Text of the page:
To achieve this strategy, there are tactics which have proven useful.  Each candidate has topic areas in the curriculum in which they are strong, and other topic areas in which they are less strong.  There is no reason that you need to start with question 1 and answer the questions in numerical order.  Indeed, I encourage you to start on the topic area in which you are strongest: if your strength is in FRA, when you open the exam booklet you should turn immediately to the FRA questions and start answering those; if your strength is in Fixed Income, you should start with the Fixed Income questions, and so on.  The way I like to say this is: Get all of the points that God intended for you to get.

It is also a good idea to start with questions you can answer quickly, saving the more lengthy questions for the end.  Remember that if you spend 12 minutes trying to answer a difficult question, you have used up the time that should have been allotted to answering three other questions; you may have squandered three points in an effort to earn one point.

Although there are only half as many questions on the Level II exam as there are on the Level I exam, don’t conclude that you can relax on the Level II exam.  The vignette/item set format means that you have to read a lot of information and try to extract the important bits for each question.  If you have to read the vignette more than once, you are using up precious time that could be devoted to answering the questions.  Many candidates will start by reading the vignette, then move to the questions.  I believe that this is a losing strategy; it guarantees that you will have to read the vignette at least twice.  My suggestion is that you start by looking at the questions, so that you know what information you need to get from the vignette.  Then when you read the vignette, you do so with a purpose and a focus: find the information that you need for question 1, find the information that you need for question 2. and so on.

Remember that a point that you earn because you genuinely know the correct answer is worth the same amount as a point that you earn because you accidentally, or serendipitously, marked the correct answer.  You get zero points for any questions you leave unanswered – the same zero points you would get if you guessed wrong – and one point if you answer correctly, whether you knew the correct answer or not.  Do not leave any questions unanswered!

During the break between sessions, take a break.  Don’t dwell on questions you may have missed in the morning session; there’s nothing you can do about those.  Don’t discuss the morning session with other candidates; there’s nothing you can do to change the results, and you don’t need anyone else undermining your confidence.  Get something to eat, relax, and prepare yourself mentally for the afternoon session.  Even if you did poorly in the morning, you can still pass the exam if you do well in the afternoon; plan to do just that.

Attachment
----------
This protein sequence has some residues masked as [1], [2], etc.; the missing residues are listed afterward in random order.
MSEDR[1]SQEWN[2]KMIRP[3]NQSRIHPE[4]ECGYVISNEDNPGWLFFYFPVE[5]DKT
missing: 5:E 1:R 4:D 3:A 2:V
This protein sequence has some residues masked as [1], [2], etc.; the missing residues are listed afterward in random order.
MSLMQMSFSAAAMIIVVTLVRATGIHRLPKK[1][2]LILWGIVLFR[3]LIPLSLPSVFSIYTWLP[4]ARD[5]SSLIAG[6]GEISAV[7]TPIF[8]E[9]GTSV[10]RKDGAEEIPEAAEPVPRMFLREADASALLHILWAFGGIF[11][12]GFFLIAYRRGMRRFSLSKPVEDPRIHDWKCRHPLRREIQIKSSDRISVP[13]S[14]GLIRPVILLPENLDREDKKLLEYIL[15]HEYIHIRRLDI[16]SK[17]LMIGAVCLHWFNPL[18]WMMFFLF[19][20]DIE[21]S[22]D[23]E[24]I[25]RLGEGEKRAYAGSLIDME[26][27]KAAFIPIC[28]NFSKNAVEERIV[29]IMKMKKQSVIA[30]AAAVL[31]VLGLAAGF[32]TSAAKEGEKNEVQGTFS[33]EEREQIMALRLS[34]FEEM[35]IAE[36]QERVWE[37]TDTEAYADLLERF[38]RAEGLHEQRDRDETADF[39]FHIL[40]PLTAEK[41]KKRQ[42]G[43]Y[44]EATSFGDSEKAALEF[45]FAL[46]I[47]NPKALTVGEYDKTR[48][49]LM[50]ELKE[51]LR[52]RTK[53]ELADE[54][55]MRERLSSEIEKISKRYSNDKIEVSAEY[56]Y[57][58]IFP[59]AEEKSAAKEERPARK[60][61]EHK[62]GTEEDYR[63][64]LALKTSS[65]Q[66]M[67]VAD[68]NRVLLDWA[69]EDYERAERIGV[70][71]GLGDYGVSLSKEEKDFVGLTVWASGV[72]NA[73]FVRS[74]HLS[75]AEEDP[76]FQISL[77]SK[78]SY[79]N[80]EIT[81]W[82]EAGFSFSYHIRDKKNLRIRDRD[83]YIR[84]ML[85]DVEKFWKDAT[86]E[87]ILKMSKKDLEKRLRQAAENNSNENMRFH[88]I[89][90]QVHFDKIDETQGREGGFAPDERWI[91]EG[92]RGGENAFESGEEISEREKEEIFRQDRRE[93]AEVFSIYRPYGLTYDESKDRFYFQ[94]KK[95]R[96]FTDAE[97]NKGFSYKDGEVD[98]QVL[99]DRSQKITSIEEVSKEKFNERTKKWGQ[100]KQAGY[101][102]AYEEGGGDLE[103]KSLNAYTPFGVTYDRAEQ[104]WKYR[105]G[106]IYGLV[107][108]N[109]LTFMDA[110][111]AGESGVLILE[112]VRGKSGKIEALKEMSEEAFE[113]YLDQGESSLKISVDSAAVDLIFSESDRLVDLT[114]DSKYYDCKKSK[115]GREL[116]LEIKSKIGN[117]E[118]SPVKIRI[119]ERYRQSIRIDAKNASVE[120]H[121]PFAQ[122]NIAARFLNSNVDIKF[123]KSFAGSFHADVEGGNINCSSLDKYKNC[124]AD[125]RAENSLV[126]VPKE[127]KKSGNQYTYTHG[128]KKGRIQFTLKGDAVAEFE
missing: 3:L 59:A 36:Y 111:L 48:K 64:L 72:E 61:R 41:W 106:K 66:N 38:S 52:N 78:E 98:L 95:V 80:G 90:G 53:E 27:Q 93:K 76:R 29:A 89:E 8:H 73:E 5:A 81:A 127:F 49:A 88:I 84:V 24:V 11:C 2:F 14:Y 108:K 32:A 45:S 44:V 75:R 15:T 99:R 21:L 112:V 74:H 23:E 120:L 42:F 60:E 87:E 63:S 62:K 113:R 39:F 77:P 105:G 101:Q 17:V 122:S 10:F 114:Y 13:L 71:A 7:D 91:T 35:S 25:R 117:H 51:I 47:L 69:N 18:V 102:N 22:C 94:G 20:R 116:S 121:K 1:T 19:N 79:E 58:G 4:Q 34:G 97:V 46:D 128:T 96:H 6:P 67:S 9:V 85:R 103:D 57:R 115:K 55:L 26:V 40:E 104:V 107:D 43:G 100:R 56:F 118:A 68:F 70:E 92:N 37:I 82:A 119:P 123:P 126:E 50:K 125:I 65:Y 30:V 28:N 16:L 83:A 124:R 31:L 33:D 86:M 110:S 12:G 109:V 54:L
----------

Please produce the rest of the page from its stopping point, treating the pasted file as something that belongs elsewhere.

The best way to be prepared physically for the exam is to take as many practice / mock exams as you can, under conditions that best approximate those of the real exam.  On a Saturday or Sunday, kick your wife, husband, boyfriend, girlfriend, parents, children, dogs, cats, and so on out of the house, give yourself three hours in the morning to answer 60 questions, take a lunch break, and give yourself three hours in the afternoon to answer 60 more questions.

Here’s a list of things to remember before and during the exam:

  • Get a good night’s sleep before the exam.  If you live a distance from the exam site, consider booking a room in a hotel close to the exam site.
  • Remember your passport, exam ticket, pencils, and (CFA-approved) calculator.  Bringing extra batteries for your calculator is a good idea.
  • Get to the exam site early.  If you’re driving, make sure you know where you can park.  If parking is likely to be a problem, consider taking a bus, trolly, tram, taxi, Uber, or Lyft.
  • Lunch may be problematic: there may be hundreds of candidates trying to get lunch all at the same time.  Bringing a lunch with you is a good idea.
  • Leave your cell phone at home, in your car, or in your hotel room; remember that you are not allowed to bring it into the exam room.
  • When you start an item set, read the questions first, before you read the vignette; that way, when you read the vignette, you know the information you need to glean to answer each question.
  • Answer the easy questions (the ones you can answer quickly) first, starting with the topic areas in which you are strongest.  Move from there to the more difficult questions, and to the topic areas in which you are weaker.
  • Take half-a-second before you answer each question to make sure that the number on the question matches the number on the answer sheet; if you mark the answer to question 10 in the answer-sheet row for question 11, you’re going to be disappointed.
  • Leave no question unanswered.
  • Mind the time: if you’re taking too much time on one question, move on to the next.  If you have only 5 minutes left and 10 answered questions, make the best attempt that you can on the remaining questions in the time remaining.
  • Relax during the lunch break, and prepare your mind for the afternoon session.

Best of luck!